Don’t Forget Debt, When Dealing With Big-Ticket Items: Survey

By Jonathan Nicholson

Lawmakers should not forget the nearly $20 trillion national debt as they craft policies on big-ticket items like overhauling the tax system or making changes to the health-care system, according to recent polling commissioned by an anti-deficit group.

The data appears to run somewhat counter to conventional political wisdom in Washington now, where Republicans debate whether big tax changes should be revenue-neutral or not and Democrats say the one issue they might agree on with the White House would be increased spending on transportation projects.

But in polling commissioned by the Peter G. Peterson Foundation, broad majorities of registered voters said they expected those kinds of issues to have an impact on the national debt and that it was important the issues be addressed “to make progress on the debt.”

‘Strong Connection’

The survey asked voters about their feelings on overhauling the health-care and tax systems, immigration, infrastructure, national security and jobs and the economy and how those policies might interact with the national debt. Eighty-seven percent of respondents said policies to provide jobs and boost the economy would either have a major or some impact on the debt, the highest of any of the issues polled. Immigration polled as having the lowest expected impact, but still saw 70 percent of respondents saying it would have a major effect or some impact.

Ninety-one percent of poll respondents said jobs and economic growth policies should be addressed with an eye toward their impact on the debt, with 69 percent saying it was “very important.” The overall number for health care was almost as high, with 87 percent saying addressing it to make progress on the debt was very or somewhat important. On revamping the tax system, the number was only slightly lower, at 86 percent.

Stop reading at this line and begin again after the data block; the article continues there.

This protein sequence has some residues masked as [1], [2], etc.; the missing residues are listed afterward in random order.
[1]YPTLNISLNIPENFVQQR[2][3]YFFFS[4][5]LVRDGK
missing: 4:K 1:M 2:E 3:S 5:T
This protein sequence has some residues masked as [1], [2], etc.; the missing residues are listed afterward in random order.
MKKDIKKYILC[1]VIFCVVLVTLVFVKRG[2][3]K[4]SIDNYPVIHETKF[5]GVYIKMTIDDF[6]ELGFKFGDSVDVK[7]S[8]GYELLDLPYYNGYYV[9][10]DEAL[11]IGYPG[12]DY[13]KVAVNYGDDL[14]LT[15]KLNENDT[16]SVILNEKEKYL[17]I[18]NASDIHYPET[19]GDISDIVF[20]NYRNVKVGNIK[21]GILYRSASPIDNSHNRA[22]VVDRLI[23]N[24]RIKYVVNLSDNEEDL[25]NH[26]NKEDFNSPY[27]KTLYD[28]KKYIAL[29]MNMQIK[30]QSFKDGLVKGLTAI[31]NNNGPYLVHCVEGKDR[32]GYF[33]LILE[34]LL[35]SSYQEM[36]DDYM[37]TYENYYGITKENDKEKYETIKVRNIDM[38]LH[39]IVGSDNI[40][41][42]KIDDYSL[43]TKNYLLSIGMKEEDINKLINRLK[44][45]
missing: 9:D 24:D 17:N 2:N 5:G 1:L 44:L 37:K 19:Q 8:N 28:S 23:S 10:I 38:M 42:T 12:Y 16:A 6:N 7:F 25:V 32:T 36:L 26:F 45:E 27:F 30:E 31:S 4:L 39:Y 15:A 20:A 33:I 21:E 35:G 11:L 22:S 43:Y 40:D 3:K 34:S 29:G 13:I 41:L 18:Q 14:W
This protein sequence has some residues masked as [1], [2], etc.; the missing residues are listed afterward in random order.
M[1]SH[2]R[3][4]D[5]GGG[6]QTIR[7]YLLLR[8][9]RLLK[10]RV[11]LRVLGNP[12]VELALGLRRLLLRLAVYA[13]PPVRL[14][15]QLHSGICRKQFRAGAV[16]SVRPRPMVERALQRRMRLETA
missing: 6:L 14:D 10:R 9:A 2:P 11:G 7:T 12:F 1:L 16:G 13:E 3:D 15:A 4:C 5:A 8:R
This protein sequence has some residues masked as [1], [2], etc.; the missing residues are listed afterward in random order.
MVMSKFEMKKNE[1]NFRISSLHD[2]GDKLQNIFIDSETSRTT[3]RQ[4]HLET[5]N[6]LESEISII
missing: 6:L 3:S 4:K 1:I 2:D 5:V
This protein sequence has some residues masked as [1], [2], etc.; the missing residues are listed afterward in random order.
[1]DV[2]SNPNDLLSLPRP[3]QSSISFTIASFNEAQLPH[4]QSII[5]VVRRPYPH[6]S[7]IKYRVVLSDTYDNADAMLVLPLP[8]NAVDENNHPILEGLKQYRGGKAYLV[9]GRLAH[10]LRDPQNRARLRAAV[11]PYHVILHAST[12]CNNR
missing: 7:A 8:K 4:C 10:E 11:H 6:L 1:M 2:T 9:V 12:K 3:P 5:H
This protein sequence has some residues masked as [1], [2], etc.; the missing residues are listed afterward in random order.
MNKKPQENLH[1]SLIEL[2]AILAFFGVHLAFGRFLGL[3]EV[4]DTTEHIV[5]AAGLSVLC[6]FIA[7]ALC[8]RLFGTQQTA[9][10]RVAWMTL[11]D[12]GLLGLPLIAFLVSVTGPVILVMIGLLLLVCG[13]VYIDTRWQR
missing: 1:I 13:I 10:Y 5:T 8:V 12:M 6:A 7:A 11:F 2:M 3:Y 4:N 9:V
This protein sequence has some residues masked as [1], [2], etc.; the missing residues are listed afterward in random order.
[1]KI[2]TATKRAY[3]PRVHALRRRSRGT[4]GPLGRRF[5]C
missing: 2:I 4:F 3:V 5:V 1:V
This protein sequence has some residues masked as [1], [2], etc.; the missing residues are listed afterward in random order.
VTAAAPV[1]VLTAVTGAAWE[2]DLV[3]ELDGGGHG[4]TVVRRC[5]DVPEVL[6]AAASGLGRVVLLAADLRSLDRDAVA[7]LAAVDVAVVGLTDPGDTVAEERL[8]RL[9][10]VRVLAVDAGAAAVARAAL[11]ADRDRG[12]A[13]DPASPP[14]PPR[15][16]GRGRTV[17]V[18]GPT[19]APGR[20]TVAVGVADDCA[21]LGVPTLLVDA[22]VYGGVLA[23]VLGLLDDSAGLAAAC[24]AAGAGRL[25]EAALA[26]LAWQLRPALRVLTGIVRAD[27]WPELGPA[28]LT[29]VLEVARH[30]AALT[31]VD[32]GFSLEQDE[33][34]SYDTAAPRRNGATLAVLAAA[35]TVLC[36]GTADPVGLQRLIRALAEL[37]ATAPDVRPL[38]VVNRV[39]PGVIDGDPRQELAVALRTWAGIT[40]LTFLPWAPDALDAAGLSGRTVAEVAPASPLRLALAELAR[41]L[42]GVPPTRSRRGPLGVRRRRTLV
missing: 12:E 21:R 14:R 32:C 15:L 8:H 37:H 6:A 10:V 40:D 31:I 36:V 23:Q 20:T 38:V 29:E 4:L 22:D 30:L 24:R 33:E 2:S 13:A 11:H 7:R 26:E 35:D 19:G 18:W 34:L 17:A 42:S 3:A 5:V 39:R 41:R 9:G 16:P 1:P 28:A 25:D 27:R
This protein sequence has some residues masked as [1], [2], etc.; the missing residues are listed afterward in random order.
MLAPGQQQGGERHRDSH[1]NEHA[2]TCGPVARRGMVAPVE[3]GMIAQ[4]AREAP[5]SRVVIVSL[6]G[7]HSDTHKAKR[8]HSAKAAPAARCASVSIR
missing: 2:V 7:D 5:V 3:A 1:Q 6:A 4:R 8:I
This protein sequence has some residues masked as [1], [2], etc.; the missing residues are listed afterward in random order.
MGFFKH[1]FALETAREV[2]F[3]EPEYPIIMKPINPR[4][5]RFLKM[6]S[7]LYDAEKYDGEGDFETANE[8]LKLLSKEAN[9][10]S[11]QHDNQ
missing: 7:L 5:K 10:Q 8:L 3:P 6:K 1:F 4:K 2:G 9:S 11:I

“These results make clear that voters across party lines make a strong connection between the national debt and the legislative agenda,” said Peterson Foundation President and CEO Michael Peterson in a statement. “As the President and Congress debate key issues like tax reform, healthcare and infrastructure spending, they stand a much stronger chance of receiving broad public support if their proposals make progress on the debt.”

Little Variation

Infrastructure and immigration were the issues voters were least concerned with addressing in a way that also made progress on the debt, with 83 percent and 72 percent, respectively, who felt that was important.

There was generally little party or demographic variation among polled groups within the 1,004-person sample. The biggest party difference was seen on immigration. While 54 percent of Republicans polled said it was “very important” it be dealt with in a way that made progress on the debt, that feeling was shared by only 36 percent of Democrats polled.

The survey of registered voters was conducted from March 20-23 by Global Strategy Group and North Star Opinion Research by phone, with 37 percent of respondents using cell phones and the rest landlines. The margin of error was 3.1 percentage points.

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To contact the editor responsible for this story: Paul Hendrie at

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